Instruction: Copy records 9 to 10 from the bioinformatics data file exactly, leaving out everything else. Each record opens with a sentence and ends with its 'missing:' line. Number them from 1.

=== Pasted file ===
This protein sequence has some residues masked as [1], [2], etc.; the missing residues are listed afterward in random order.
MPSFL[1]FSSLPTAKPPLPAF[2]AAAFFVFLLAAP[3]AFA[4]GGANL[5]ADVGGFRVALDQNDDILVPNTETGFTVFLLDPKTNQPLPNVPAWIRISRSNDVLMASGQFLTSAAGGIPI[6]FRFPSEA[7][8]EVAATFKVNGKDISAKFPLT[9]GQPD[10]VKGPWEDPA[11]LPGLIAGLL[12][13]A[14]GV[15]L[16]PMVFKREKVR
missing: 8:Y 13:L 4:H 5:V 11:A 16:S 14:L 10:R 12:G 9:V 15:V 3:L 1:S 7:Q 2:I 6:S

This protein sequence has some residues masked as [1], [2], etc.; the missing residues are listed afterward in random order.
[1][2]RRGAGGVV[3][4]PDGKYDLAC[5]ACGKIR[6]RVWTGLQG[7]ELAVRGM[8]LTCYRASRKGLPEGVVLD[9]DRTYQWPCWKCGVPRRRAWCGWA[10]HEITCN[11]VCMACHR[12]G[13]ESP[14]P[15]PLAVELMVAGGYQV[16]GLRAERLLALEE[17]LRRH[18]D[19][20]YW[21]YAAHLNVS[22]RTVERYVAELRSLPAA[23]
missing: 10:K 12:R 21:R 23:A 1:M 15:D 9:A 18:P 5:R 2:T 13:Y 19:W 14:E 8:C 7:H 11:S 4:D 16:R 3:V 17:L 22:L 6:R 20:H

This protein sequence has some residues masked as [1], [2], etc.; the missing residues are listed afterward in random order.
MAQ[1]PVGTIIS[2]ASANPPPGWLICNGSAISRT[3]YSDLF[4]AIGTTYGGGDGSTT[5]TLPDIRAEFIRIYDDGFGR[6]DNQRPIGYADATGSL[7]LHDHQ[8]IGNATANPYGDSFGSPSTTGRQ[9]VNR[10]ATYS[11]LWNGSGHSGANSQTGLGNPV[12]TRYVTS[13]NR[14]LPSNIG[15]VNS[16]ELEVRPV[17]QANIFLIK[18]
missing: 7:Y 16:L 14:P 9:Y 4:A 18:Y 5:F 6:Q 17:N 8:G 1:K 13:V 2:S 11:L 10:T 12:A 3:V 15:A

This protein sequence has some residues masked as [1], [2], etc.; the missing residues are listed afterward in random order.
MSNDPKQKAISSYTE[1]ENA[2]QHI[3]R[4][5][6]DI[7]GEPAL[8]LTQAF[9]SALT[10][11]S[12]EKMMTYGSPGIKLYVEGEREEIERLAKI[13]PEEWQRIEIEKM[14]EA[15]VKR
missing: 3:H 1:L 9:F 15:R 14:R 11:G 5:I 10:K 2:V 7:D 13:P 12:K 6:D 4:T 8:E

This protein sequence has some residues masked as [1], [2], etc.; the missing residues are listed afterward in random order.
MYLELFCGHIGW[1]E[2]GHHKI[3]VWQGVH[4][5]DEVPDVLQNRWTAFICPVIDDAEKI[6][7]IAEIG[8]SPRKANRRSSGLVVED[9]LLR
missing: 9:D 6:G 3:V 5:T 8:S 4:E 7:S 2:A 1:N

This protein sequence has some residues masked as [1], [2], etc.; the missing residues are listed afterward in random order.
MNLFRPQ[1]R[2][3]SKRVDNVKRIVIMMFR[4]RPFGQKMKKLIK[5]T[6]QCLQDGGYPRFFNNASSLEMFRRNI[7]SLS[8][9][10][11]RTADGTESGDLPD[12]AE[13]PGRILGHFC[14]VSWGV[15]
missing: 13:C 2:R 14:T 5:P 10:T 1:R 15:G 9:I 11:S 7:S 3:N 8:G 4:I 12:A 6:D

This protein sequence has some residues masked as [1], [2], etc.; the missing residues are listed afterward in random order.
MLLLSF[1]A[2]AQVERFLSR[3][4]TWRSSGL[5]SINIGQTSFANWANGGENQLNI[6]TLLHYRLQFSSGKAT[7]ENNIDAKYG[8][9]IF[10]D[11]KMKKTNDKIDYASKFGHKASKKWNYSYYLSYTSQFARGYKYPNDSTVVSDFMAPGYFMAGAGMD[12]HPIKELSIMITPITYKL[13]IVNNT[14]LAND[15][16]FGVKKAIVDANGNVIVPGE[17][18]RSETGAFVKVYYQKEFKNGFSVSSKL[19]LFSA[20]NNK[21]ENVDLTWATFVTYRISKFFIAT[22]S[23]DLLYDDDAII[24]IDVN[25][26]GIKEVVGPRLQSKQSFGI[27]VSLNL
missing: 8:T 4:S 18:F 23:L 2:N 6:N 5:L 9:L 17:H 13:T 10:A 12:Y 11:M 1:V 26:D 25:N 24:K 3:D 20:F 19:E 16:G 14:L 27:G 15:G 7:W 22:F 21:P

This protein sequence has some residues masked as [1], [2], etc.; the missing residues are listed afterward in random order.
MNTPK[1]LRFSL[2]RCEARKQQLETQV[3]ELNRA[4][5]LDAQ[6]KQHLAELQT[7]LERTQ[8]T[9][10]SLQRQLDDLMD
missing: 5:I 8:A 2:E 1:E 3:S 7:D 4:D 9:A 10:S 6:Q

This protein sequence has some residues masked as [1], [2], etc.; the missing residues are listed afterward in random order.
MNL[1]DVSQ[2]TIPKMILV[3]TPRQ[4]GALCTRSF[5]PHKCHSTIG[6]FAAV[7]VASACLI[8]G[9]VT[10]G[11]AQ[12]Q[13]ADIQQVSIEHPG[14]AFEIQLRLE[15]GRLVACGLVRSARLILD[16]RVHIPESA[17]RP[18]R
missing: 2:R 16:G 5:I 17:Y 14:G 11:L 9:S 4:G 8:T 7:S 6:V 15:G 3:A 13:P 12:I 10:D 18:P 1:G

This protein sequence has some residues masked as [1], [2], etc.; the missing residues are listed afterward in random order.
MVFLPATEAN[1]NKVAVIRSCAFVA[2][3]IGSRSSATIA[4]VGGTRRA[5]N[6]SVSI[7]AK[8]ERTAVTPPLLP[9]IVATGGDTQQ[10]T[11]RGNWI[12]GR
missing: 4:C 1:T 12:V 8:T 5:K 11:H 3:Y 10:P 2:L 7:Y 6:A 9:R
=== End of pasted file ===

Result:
This protein sequence has some residues masked as [1], [2], etc.; the missing residues are listed afterward in random order.
MNL[1]DVSQ[2]TIPKMILV[3]TPRQ[4]GALCTRSF[5]PHKCHSTIG[6]FAAV[7]VASACLI[8]G[9]VT[10]G[11]AQ[12]Q[13]ADIQQVSIEHPG[14]AFEIQLRLE[15]GRLVACGLVRSARLILD[16]RVHIPESA[17]RP[18]R
missing: 2:R 16:G 5:I 17:Y 14:G 11:L 9:S 4:G 8:T 7:S 6:V 15:G 3:A 13:P 12:I 10:D 18:P 1:G

This protein sequence has some residues masked as [1], [2], etc.; the missing residues are listed afterward in random order.
MVFLPATEAN[1]NKVAVIRSCAFVA[2][3]IGSRSSATIA[4]VGGTRRA[5]N[6]SVSI[7]AK[8]ERTAVTPPLLP[9]IVATGGDTQQ[10]T[11]RGNWI[12]GR
missing: 4:C 1:T 12:V 8:T 5:K 11:H 3:Y 10:P 2:L 7:Y 6:A 9:R